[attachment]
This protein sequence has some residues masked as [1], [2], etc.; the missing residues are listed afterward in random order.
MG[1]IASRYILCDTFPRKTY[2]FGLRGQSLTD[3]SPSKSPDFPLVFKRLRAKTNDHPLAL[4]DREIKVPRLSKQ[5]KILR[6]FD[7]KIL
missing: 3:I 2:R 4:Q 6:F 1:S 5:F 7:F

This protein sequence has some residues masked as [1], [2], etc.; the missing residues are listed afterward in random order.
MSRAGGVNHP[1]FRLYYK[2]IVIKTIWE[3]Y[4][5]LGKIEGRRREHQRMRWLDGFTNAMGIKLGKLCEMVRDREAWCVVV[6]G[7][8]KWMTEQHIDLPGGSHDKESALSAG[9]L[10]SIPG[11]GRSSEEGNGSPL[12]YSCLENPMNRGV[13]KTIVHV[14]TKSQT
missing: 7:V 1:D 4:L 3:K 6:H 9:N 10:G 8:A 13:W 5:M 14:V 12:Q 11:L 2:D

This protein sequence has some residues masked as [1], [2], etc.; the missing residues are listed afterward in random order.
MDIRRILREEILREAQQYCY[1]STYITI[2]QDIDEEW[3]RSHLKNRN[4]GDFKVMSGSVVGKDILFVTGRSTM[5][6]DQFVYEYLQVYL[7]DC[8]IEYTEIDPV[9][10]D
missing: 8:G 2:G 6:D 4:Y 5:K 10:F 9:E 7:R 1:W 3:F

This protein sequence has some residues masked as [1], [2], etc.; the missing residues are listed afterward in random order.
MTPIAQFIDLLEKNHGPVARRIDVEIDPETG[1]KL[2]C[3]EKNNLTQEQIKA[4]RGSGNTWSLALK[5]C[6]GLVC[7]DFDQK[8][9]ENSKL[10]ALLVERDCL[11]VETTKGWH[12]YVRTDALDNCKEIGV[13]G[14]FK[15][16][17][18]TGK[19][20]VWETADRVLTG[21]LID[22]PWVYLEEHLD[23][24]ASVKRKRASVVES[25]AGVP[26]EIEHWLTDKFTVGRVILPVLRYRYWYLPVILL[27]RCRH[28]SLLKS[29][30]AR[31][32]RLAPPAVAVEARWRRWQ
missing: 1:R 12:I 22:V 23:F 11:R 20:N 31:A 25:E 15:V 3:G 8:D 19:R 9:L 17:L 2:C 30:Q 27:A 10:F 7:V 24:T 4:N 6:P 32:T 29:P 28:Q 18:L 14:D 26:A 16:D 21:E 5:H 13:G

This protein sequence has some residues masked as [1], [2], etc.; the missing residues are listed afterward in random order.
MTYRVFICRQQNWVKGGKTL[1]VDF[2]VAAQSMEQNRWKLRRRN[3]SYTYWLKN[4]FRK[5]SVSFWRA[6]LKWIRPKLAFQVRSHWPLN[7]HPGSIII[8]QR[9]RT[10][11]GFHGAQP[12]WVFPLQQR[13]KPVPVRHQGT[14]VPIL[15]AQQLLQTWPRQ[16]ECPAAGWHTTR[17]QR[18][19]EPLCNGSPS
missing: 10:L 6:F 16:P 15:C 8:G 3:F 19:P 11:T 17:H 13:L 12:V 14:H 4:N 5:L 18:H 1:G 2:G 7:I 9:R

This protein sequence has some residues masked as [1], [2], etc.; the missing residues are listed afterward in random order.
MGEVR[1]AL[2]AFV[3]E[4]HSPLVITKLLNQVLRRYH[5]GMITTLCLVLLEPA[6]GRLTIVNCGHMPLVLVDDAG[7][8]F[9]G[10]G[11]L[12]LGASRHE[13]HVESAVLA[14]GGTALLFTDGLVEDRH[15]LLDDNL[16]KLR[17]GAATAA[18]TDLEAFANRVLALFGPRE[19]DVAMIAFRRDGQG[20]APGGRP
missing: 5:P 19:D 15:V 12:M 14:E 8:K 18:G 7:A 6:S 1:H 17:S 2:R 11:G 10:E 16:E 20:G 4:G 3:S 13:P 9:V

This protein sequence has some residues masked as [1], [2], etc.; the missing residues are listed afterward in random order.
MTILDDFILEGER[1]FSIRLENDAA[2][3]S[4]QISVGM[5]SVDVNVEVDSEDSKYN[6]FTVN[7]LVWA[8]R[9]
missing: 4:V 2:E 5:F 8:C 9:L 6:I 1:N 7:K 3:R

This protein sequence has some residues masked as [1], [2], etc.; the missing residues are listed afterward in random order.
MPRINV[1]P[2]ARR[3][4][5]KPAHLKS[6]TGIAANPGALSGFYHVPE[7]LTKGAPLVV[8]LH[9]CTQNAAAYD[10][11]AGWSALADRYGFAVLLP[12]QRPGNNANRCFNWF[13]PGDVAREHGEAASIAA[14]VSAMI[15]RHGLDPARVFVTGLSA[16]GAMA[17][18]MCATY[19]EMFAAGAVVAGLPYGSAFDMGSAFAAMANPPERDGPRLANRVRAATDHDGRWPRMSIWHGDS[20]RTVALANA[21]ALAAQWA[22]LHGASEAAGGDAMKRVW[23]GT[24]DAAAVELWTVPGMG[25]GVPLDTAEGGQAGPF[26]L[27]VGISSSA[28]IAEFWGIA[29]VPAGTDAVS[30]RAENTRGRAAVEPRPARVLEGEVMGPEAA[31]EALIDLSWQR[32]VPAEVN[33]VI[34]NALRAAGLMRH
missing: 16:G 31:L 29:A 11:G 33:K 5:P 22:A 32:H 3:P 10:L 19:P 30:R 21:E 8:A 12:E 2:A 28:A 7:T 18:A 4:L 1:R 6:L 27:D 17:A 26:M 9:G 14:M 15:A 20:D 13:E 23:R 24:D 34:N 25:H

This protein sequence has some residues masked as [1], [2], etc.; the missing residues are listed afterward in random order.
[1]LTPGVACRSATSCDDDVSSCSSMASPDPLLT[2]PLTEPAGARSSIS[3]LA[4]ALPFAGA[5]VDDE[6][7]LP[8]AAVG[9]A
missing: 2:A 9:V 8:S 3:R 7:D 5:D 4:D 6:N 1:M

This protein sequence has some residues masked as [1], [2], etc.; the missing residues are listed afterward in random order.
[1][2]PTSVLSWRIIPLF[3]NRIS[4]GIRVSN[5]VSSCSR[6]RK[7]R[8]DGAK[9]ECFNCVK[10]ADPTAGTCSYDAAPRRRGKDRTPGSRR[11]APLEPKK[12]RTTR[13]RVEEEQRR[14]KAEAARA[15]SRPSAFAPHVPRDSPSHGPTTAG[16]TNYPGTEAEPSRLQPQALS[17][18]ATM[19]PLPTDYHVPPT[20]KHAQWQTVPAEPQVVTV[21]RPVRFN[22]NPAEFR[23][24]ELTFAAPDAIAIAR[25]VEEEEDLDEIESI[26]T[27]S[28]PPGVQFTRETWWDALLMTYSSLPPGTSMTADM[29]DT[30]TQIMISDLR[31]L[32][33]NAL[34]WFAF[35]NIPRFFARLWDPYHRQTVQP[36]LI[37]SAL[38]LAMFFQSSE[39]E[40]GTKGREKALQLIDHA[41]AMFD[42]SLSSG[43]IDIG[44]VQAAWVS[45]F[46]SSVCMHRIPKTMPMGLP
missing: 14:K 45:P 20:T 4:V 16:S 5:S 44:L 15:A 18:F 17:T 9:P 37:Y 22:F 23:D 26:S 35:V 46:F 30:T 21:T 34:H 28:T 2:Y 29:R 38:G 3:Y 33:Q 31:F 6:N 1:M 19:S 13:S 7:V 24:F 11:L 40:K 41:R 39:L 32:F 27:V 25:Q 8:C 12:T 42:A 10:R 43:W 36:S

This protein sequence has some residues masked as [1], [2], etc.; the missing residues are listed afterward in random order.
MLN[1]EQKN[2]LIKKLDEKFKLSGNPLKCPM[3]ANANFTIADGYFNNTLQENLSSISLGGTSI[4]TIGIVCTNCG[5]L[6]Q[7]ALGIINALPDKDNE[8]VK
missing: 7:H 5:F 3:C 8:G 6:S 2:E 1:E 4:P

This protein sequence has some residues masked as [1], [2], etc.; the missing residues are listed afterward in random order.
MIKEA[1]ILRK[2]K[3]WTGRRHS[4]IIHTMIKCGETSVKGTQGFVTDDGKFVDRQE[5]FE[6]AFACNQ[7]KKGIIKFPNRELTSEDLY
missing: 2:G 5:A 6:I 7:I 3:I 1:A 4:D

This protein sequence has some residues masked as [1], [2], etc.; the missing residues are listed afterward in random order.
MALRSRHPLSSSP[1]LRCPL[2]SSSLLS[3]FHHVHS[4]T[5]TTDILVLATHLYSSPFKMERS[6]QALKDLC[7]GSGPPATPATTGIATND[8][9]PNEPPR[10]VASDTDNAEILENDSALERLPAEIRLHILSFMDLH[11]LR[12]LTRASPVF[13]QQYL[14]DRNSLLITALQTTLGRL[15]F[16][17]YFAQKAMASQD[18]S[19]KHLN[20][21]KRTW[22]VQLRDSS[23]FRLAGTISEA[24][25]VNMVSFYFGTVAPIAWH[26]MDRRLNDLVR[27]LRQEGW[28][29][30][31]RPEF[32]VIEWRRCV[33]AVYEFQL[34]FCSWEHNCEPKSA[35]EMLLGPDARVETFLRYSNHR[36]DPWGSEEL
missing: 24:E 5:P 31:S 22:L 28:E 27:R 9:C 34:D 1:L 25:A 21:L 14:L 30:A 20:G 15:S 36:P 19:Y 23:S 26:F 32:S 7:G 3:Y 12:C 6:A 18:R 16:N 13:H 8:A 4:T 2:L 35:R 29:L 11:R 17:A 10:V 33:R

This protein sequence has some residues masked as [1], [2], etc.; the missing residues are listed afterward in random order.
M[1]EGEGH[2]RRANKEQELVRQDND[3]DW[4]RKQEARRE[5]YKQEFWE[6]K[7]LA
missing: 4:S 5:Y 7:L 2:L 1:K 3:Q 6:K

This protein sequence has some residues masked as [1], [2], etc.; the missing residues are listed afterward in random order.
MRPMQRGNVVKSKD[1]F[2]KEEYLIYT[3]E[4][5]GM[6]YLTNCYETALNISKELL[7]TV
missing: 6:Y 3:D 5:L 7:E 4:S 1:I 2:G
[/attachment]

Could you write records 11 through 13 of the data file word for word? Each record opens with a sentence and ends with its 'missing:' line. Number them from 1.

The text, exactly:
This protein sequence has some residues masked as [1], [2], etc.; the missing residues are listed afterward in random order.
MLN[1]EQKN[2]LIKKLDEKFKLSGNPLKCPM[3]ANANFTIADGYFNNTLQENLSSISLGGTSI[4]TIGIVCTNCG[5]L[6]Q[7]ALGIINALPDKDNE[8]VK
missing: 7:H 5:F 3:C 8:G 6:S 2:E 1:E 4:P

This protein sequence has some residues masked as [1], [2], etc.; the missing residues are listed afterward in random order.
MIKEA[1]ILRK[2]K[3]WTGRRHS[4]IIHTMIKCGETSVKGTQGFVTDDGKFVDRQE[5]FE[6]AFACNQ[7]KKGIIKFPNRELTSEDLY
missing: 2:G 5:A 6:I 7:I 3:I 1:A 4:D

This protein sequence has some residues masked as [1], [2], etc.; the missing residues are listed afterward in random order.
MALRSRHPLSSSP[1]LRCPL[2]SSSLLS[3]FHHVHS[4]T[5]TTDILVLATHLYSSPFKMERS[6]QALKDLC[7]GSGPPATPATTGIATND[8][9]PNEPPR[10]VASDTDNAEILENDSALERLPAEIRLHILSFMDLH[11]LR[12]LTRASPVF[13]QQYL[14]DRNSLLITALQTTLGRL[15]F[16][17]YFAQKAMASQD[18]S[19]KHLN[20][21]KRTW[22]VQLRDSS[23]FRLAGTISEA[24][25]VNMVSFYFGTVAPIAWH[26]MDRRLNDLVR[27]LRQEGW[28][29][30][31]RPEF[32]VIEWRRCV[33]AVYEFQL[34]FCSWEHNCEPKSA[35]EMLLGPDARVETFLRYSNHR[36]DPWGSEEL
missing: 24:E 5:P 31:S 22:L 28:E 27:R 9:C 34:D 1:L 25:A 21:L 14:L 30:A 20:G 15:S 36:P 19:Y 23:S 26:F 32:S 7:G 3:Y 12:C 6:A 18:R 16:N 13:H 8:A 4:T 2:L 35:R 29:L 11:R 17:A 10:V 33:R